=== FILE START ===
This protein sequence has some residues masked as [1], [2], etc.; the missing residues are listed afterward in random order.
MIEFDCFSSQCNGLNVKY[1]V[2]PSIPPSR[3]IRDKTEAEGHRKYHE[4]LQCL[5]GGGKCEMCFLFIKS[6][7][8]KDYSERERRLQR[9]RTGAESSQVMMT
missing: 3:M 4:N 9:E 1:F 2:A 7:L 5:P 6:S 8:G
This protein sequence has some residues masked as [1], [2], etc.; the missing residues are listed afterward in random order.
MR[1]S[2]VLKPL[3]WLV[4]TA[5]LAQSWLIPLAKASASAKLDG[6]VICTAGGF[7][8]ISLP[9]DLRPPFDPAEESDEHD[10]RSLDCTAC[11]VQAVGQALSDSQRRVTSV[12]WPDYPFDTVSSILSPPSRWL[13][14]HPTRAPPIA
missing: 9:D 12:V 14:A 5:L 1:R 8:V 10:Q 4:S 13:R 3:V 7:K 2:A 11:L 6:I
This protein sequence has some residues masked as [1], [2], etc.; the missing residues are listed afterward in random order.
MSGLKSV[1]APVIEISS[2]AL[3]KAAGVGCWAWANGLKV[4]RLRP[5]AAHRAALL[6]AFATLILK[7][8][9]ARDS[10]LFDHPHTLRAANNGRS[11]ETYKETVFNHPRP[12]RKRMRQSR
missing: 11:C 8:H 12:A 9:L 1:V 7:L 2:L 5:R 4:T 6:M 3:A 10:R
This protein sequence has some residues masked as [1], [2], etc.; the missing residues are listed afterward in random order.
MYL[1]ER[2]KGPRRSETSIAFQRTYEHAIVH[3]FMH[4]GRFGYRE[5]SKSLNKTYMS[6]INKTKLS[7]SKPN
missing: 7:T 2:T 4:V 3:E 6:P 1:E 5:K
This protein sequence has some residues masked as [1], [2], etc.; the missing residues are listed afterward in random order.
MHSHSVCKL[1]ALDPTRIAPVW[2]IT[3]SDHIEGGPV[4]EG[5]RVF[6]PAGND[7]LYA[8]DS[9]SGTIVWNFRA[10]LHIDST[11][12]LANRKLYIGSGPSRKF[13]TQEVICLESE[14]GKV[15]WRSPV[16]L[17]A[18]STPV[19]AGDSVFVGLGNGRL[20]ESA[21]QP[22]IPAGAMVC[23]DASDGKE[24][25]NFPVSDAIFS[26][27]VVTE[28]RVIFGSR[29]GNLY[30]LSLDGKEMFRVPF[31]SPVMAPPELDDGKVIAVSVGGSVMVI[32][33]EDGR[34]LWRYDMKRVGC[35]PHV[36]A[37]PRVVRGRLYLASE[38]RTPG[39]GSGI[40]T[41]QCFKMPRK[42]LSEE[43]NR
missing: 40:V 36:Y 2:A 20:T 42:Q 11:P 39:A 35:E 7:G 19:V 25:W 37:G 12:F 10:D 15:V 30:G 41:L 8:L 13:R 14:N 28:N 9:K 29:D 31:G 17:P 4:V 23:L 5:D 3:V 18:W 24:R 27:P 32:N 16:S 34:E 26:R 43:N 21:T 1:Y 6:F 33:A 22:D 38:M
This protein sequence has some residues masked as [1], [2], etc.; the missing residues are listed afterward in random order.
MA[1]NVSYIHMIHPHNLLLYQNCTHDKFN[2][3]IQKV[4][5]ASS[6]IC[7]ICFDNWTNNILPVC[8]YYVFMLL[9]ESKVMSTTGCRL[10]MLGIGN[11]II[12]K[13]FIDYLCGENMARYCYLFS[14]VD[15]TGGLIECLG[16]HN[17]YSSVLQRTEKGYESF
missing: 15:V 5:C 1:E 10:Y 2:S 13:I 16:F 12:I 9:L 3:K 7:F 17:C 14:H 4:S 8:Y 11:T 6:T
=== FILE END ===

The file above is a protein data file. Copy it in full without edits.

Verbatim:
This protein sequence has some residues masked as [1], [2], etc.; the missing residues are listed afterward in random order.
MIEFDCFSSQCNGLNVKY[1]V[2]PSIPPSR[3]IRDKTEAEGHRKYHE[4]LQCL[5]GGGKCEMCFLFIKS[6][7][8]KDYSERERRLQR[9]RTGAESSQVMMT
missing: 3:M 4:N 9:E 1:F 2:A 7:L 5:P 6:S 8:G
This protein sequence has some residues masked as [1], [2], etc.; the missing residues are listed afterward in random order.
MR[1]S[2]VLKPL[3]WLV[4]TA[5]LAQSWLIPLAKASASAKLDG[6]VICTAGGF[7][8]ISLP[9]DLRPPFDPAEESDEHD[10]RSLDCTAC[11]VQAVGQALSDSQRRVTSV[12]WPDYPFDTVSSILSPPSRWL[13][14]HPTRAPPIA
missing: 9:D 12:V 14:A 5:L 1:R 8:V 10:Q 4:S 13:R 3:V 7:K 2:A 11:L 6:I
This protein sequence has some residues masked as [1], [2], etc.; the missing residues are listed afterward in random order.
MSGLKSV[1]APVIEISS[2]AL[3]KAAGVGCWAWANGLKV[4]RLRP[5]AAHRAALL[6]AFATLILK[7][8][9]ARDS[10]LFDHPHTLRAANNGRS[11]ETYKETVFNHPRP[12]RKRMRQSR
missing: 11:C 8:H 12:A 9:L 1:V 7:L 2:L 5:R 4:T 6:M 3:A 10:R
This protein sequence has some residues masked as [1], [2], etc.; the missing residues are listed afterward in random order.
MYL[1]ER[2]KGPRRSETSIAFQRTYEHAIVH[3]FMH[4]GRFGYRE[5]SKSLNKTYMS[6]INKTKLS[7]SKPN
missing: 7:T 2:T 4:V 3:E 6:P 1:E 5:K
This protein sequence has some residues masked as [1], [2], etc.; the missing residues are listed afterward in random order.
MHSHSVCKL[1]ALDPTRIAPVW[2]IT[3]SDHIEGGPV[4]EG[5]RVF[6]PAGND[7]LYA[8]DS[9]SGTIVWNFRA[10]LHIDST[11][12]LANRKLYIGSGPSRKF[13]TQEVICLESE[14]GKV[15]WRSPV[16]L[17]A[18]STPV[19]AGDSVFVGLGNGRL[20]ESA[21]QP[22]IPAGAMVC[23]DASDGKE[24][25]NFPVSDAIFS[26][27]VVTE[28]RVIFGSR[29]GNLY[30]LSLDGKEMFRVPF[31]SPVMAPPELDDGKVIAVSVGGSVMVI[32][33]EDGR[34]LWRYDMKRVGC[35]PHV[36]A[37]PRVVRGRLYLASE[38]RTPG[39]GSGI[40]T[41]QCFKMPRK[42]LSEE[43]NR
missing: 40:V 36:Y 2:A 20:T 42:Q 11:P 39:A 35:E 7:G 19:V 25:W 37:G 12:F 10:D 15:V 30:G 41:L 8:L 13:R 14:N 28:N 9:K 29:D 31:G 17:P 4:V 23:L 5:D 3:V 18:W 24:R 27:P 32:N 16:S 34:E 26:R 43:N 21:T 1:Y 6:F 33:A 22:D 38:M
This protein sequence has some residues masked as [1], [2], etc.; the missing residues are listed afterward in random order.
MA[1]NVSYIHMIHPHNLLLYQNCTHDKFN[2][3]IQKV[4][5]ASS[6]IC[7]ICFDNWTNNILPVC[8]YYVFMLL[9]ESKVMSTTGCRL[10]MLGIGN[11]II[12]K[13]FIDYLCGENMARYCYLFS[14]VD[15]TGGLIECLG[16]HN[17]YSSVLQRTEKGYESF
missing: 15:V 5:C 1:E 10:Y 2:S 13:I 16:F 12:I 9:L 3:K 7:F 17:C 14:H 4:S 8:Y 11:T 6:T